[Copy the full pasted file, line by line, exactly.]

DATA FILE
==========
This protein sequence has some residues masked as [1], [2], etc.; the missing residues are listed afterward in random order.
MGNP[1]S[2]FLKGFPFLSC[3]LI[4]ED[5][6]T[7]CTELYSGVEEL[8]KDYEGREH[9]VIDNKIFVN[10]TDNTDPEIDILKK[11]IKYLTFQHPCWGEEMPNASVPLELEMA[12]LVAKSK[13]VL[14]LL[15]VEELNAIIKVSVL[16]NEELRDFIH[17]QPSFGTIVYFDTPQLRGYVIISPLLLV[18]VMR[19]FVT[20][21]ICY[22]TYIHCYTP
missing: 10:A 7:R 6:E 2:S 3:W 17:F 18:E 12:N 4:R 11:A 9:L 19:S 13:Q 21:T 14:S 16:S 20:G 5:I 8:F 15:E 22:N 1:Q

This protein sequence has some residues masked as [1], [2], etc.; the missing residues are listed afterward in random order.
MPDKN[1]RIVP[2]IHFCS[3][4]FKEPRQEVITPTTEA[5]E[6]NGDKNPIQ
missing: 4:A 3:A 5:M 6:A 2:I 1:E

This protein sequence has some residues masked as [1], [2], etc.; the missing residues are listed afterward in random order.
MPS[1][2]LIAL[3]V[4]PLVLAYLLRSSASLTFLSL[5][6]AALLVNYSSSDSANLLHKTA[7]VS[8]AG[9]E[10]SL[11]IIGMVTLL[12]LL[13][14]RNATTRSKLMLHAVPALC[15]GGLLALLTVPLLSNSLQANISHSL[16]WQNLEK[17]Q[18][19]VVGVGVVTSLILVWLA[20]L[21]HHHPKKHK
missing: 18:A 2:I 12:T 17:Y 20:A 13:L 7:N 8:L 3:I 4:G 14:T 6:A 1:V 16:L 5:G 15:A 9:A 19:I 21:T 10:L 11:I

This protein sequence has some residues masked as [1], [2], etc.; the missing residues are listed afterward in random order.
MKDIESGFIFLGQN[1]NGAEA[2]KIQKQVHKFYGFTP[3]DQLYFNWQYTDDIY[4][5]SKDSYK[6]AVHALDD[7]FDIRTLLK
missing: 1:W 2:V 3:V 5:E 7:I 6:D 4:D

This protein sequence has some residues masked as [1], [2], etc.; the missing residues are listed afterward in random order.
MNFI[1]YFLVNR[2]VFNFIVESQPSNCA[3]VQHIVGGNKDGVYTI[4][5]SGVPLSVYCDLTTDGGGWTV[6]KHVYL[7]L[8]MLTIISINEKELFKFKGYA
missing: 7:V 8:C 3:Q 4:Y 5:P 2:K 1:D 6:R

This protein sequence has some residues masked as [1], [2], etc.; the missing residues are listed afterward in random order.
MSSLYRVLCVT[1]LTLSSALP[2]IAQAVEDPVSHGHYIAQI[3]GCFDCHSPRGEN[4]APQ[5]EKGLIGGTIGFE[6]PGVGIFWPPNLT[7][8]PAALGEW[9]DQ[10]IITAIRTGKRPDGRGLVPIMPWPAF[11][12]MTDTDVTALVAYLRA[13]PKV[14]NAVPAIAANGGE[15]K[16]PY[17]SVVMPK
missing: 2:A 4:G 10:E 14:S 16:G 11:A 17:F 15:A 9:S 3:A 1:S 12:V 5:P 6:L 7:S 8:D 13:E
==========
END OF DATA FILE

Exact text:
This protein sequence has some residues masked as [1], [2], etc.; the missing residues are listed afterward in random order.
MGNP[1]S[2]FLKGFPFLSC[3]LI[4]ED[5][6]T[7]CTELYSGVEEL[8]KDYEGREH[9]VIDNKIFVN[10]TDNTDPEIDILKK[11]IKYLTFQHPCWGEEMPNASVPLELEMA[12]LVAKSK[13]VL[14]LL[15]VEELNAIIKVSVL[16]NEELRDFIH[17]QPSFGTIVYFDTPQLRGYVIISPLLLV[18]VMR[19]FVT[20][21]ICY[22]TYIHCYTP
missing: 10:A 7:R 6:E 2:S 3:W 17:F 18:E 12:N 4:R 11:A 9:L 19:S 13:Q 21:T 14:S 16:S 20:G 5:I 8:F 15:E 22:N 1:Q

This protein sequence has some residues masked as [1], [2], etc.; the missing residues are listed afterward in random order.
MPDKN[1]RIVP[2]IHFCS[3][4]FKEPRQEVITPTTEA[5]E[6]NGDKNPIQ
missing: 4:A 3:A 5:M 6:A 2:I 1:E

This protein sequence has some residues masked as [1], [2], etc.; the missing residues are listed afterward in random order.
MPS[1][2]LIAL[3]V[4]PLVLAYLLRSSASLTFLSL[5][6]AALLVNYSSSDSANLLHKTA[7]VS[8]AG[9]E[10]SL[11]IIGMVTLL[12]LL[13][14]RNATTRSKLMLHAVPALC[15]GGLLALLTVPLLSNSLQANISHSL[16]WQNLEK[17]Q[18][19]VVGVGVVTSLILVWLA[20]L[21]HHHPKKHK
missing: 18:A 2:I 12:T 17:Y 20:A 13:L 7:N 8:L 3:I 4:G 14:T 6:A 1:V 16:L 5:G 15:A 9:A 19:I 21:T 10:L 11:I

This protein sequence has some residues masked as [1], [2], etc.; the missing residues are listed afterward in random order.
MKDIESGFIFLGQN[1]NGAEA[2]KIQKQVHKFYGFTP[3]DQLYFNWQYTDDIY[4][5]SKDSYK[6]AVHALDD[7]FDIRTLLK
missing: 1:W 2:V 3:V 5:E 7:I 6:D 4:D

This protein sequence has some residues masked as [1], [2], etc.; the missing residues are listed afterward in random order.
MNFI[1]YFLVNR[2]VFNFIVESQPSNCA[3]VQHIVGGNKDGVYTI[4][5]SGVPLSVYCDLTTDGGGWTV[6]KHVYL[7]L[8]MLTIISINEKELFKFKGYA
missing: 7:V 8:C 3:Q 4:Y 5:P 2:K 1:D 6:R

This protein sequence has some residues masked as [1], [2], etc.; the missing residues are listed afterward in random order.
MSSLYRVLCVT[1]LTLSSALP[2]IAQAVEDPVSHGHYIAQI[3]GCFDCHSPRGEN[4]APQ[5]EKGLIGGTIGFE[6]PGVGIFWPPNLT[7][8]PAALGEW[9]DQ[10]IITAIRTGKRPDGRGLVPIMPWPAF[11][12]MTDTDVTALVAYLRA[13]PKV[14]NAVPAIAANGGE[15]K[16]PY[17]SVVMPK
missing: 2:A 4:G 10:E 14:S 16:G 11:A 17:F 15:A 9:S 3:A 1:S 12:V 5:P 6:L 7:S 8:D 13:E